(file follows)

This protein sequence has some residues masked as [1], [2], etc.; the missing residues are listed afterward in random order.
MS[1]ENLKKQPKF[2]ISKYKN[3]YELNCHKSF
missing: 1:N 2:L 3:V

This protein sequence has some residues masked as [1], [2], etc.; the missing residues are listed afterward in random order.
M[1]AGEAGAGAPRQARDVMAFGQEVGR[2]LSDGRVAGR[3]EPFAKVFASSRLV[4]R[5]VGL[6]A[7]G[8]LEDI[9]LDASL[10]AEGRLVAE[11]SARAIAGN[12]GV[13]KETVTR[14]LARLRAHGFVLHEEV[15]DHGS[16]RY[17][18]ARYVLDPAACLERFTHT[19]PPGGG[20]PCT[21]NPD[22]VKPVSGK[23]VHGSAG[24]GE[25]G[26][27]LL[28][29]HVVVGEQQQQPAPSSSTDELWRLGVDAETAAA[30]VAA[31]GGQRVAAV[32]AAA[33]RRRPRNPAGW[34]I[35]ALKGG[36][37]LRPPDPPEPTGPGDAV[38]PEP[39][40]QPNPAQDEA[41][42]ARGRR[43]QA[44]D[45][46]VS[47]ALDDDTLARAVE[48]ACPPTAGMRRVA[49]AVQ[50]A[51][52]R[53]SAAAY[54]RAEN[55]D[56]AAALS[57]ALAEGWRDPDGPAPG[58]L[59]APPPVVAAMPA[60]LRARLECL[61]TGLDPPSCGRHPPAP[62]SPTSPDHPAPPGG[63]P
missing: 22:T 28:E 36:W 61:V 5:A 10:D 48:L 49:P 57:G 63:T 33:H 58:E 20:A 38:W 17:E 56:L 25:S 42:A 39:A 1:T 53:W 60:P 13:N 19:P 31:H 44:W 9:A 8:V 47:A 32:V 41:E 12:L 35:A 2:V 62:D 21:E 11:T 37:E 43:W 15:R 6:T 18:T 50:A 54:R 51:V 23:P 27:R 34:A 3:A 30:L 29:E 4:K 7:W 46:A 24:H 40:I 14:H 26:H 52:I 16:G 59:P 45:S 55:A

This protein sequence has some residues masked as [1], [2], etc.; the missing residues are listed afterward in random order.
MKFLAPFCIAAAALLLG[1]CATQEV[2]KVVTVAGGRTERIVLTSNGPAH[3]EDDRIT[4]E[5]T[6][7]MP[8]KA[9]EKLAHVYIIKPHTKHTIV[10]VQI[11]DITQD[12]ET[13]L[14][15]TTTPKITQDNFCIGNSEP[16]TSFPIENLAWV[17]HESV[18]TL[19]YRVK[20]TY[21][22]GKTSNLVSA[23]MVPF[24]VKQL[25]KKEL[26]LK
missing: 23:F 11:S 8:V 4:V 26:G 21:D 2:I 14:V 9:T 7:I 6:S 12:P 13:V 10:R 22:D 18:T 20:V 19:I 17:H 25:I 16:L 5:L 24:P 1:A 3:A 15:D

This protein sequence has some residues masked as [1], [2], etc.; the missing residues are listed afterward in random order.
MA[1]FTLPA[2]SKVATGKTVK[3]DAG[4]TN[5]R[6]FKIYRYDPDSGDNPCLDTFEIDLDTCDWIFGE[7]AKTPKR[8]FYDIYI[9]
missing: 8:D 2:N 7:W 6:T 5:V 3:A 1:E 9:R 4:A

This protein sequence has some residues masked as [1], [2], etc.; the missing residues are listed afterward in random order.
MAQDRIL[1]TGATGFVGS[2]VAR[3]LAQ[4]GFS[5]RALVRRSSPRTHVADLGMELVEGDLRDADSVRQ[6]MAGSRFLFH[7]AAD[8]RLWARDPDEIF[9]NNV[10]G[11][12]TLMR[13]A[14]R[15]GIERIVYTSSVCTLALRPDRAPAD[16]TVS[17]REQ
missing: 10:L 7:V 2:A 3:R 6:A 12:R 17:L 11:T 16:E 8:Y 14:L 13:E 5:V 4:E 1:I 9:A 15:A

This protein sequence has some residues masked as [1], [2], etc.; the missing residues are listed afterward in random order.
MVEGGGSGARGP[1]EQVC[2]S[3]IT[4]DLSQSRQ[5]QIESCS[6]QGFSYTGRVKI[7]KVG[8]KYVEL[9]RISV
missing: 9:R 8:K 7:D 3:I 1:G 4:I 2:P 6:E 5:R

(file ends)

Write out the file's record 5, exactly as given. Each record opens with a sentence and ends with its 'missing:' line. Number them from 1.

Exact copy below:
This protein sequence has some residues masked as [1], [2], etc.; the missing residues are listed afterward in random order.
MAQDRIL[1]TGATGFVGS[2]VAR[3]LAQ[4]GFS[5]RALVRRSSPRTHVADLGMELVEGDLRDADSVRQ[6]MAGSRFLFH[7]AAD[8]RLWARDPDEIF[9]NNV[10]G[11][12]TLMR[13]A[14]R[15]GIERIVYTSSVCTLALRPDRAPAD[16]TVS[17]REQ
missing: 10:L 7:V 2:A 3:R 6:A 12:R 17:L 11:T 16:E 8:Y 14:L 13:E 5:V 4:E 1:I 9:A 15:A